with the UN war crimes tribunal.
(AP, 11/29/06)(AFP, 11/29/06)
2007 Feb 21, Montenegro police
arrested Smail Tulja (67) in his home in Montenegro's capital,
Podgorica, on an international arrest warrant that the authorities
received from FBI and Interpol agents. He was wanted for the killing
and dismemberment of an elderly woman in New York City in 1990 and
is also suspected in similar slayings of women throughout Europe.
2007 Mar 12, In Nigeria’s oil
region hostage takers released 3 European captives. 2 Croatians and
one Montenegrin seized Feb. 18 in Port Harcourt were in good health
after their release to state officials.
2007 Mar 15, Montenegro signed
a stabilization and association agreement (SAA), usually the first
step toward EU membership.
(Econ, 3/24/07, p.60)
2007 Jun 17, Authorities in
Montenegro arrested Vlastimir Djordjevic, Serbia's assistant
interior minister and chief of the Public Security Department
(1997-2001), wanted for murder and persecution of ethnic Albanians
2007 Oct 15, Montenegro signed
a stabilization and association agreement with the EU, normally a
step towards membership.
(Econ, 10/20/07, p.72)
2007 Elizabeth Roberts authored
“Realm of the Black Mountain: A History of Montenegro."
(Econ, 2/3/07, p.85)
2008 Apr 6, Montenegrins voted
in the tiny Balkan state's first presidential election since it
split from Serbia two years ago. President Filip Vujanovic won
re-election by a landslide, cementing Montenegro's westward economic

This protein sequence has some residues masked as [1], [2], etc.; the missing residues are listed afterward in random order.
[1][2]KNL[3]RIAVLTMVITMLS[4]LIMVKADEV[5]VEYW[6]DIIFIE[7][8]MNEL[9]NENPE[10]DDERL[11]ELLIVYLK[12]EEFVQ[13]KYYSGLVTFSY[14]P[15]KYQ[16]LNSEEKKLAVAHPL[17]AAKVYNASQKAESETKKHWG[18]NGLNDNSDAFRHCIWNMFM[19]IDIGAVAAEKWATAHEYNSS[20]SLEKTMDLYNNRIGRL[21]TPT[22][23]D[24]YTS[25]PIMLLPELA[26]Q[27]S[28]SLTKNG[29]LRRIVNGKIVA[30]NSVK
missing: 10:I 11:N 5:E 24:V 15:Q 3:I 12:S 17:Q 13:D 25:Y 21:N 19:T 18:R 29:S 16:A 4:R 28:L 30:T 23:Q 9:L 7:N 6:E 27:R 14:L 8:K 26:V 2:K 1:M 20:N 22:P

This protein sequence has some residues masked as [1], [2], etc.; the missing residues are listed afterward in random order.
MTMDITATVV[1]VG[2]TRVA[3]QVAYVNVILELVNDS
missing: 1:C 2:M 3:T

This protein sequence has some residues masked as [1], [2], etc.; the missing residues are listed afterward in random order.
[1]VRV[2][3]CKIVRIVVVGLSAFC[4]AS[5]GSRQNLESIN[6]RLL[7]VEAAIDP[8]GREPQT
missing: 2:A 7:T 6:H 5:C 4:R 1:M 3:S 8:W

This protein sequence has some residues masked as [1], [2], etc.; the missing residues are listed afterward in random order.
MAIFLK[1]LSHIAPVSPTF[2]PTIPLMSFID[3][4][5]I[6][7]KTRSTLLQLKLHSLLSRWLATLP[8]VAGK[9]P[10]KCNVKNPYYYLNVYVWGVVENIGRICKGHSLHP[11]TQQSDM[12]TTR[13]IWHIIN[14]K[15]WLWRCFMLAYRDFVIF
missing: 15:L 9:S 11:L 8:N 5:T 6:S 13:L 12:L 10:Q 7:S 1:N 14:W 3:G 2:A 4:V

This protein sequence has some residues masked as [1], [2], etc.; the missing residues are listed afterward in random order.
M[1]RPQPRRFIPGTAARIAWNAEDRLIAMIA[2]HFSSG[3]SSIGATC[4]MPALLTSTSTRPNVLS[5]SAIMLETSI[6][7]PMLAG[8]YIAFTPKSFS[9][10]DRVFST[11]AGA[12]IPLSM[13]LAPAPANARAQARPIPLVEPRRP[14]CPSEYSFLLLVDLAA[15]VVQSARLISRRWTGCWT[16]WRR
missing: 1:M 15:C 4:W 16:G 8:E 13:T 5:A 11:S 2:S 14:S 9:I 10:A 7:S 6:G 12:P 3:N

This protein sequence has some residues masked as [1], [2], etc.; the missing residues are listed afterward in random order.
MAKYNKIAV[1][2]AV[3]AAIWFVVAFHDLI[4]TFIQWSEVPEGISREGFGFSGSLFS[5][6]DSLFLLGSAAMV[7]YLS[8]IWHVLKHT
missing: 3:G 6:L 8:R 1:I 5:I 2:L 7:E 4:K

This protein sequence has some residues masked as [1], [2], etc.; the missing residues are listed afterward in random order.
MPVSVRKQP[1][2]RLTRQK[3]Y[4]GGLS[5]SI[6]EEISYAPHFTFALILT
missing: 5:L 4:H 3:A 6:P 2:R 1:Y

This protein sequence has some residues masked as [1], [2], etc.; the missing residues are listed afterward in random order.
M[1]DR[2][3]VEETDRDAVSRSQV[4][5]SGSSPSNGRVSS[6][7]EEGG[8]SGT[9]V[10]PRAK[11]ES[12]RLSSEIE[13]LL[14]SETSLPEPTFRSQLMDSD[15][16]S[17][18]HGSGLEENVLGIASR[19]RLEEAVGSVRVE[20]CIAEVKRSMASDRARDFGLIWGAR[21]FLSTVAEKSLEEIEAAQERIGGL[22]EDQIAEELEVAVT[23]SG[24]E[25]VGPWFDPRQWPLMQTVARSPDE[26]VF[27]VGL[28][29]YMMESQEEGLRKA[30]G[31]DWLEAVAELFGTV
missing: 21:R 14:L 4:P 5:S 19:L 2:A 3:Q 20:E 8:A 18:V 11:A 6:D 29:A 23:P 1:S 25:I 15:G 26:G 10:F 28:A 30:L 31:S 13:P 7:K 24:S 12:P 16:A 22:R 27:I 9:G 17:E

and political course since breaking away from Serbia two years ago.
(AP, 4/6/08)(AP, 4/7/08)
2008 Aug 5, In Montenegro 4
Michigan residents were among 12 ethnic Albanians convicted of
plotting a rebellion to carve out a homeland within the tiny Balkan
2008 Aug 21, A Montenegrin
court ordered three US citizens and seven other ethnic Albanians
back to prison after convicting them of plotting a rebellion to
establish an Albanian autonomous region within the Adriatic country.
2008 Oct 9, Montenegro and
Macedonia recognized Kosovo's independence, despite opposition from
Serbia, which called the moves by its Balkan neighbors a betrayal
and expelled the Montenegrin ambassador from Belgrade.
2008 The population of
Montenegro numbered about 650,000.
(Econ, 1/10/09, p.46)
2009 Jan, In Montenegro a huge
aluminium factory on the edge of Podgornica struggled under falling
metal prices. Controlled by Oleg Deripaska, a Russian tycoon, it
depended on large quantities of subsidized electricity. The factory
and its related industries accounted for 40% of the country’s GDP.
(Econ, 1/10/09, p.46)
2009 Nov 30, The EU Council of
Ministers for Interior and Justice abolished visa requirements for
citizens of the Republic of Macedonia, Montenegro, and Serbia.
2009 Dec 19, The European Union
opened its borders unrestricted to more than ten million Serbs,
Montenegrins and Macedonians after nearly 20 years, a major boost
for the troubled region's hopes for closer ties with the 27-nation
2009 Dec, Police in Uruguay
seized a large amount of cocaine from an anchored yacht as part of
an operation dubbed “Balkan Warrior." 2.7 tons were seized in the
operation. In 2010 Serbia indicted Darko Saric, a Serb citizen from
Montenegro, and 19 associates of smuggling drugs from South America
to Europe. Saric disappeared but financial documents linked him to
companies registered in the Marshall Islands and Delaware via the
Bank of Cyprus and an Austrian bank in Montenegro, a branch of Hypo
(Econ, 5/8/10, p.56)(Econ, 9/11/10, p.63)
2010 May 30, In Montenegro Ivan
Vracar allegedly pulled a pistol on him and killed Dragan Dudic, the
owner of the Maximus disco and other enterprises. Dudic was being
investigated in connection with money laundering and was a close
associate of Darko Saric, a man on the run and who is accused of
being the kingpin of a major drug smuggling gang.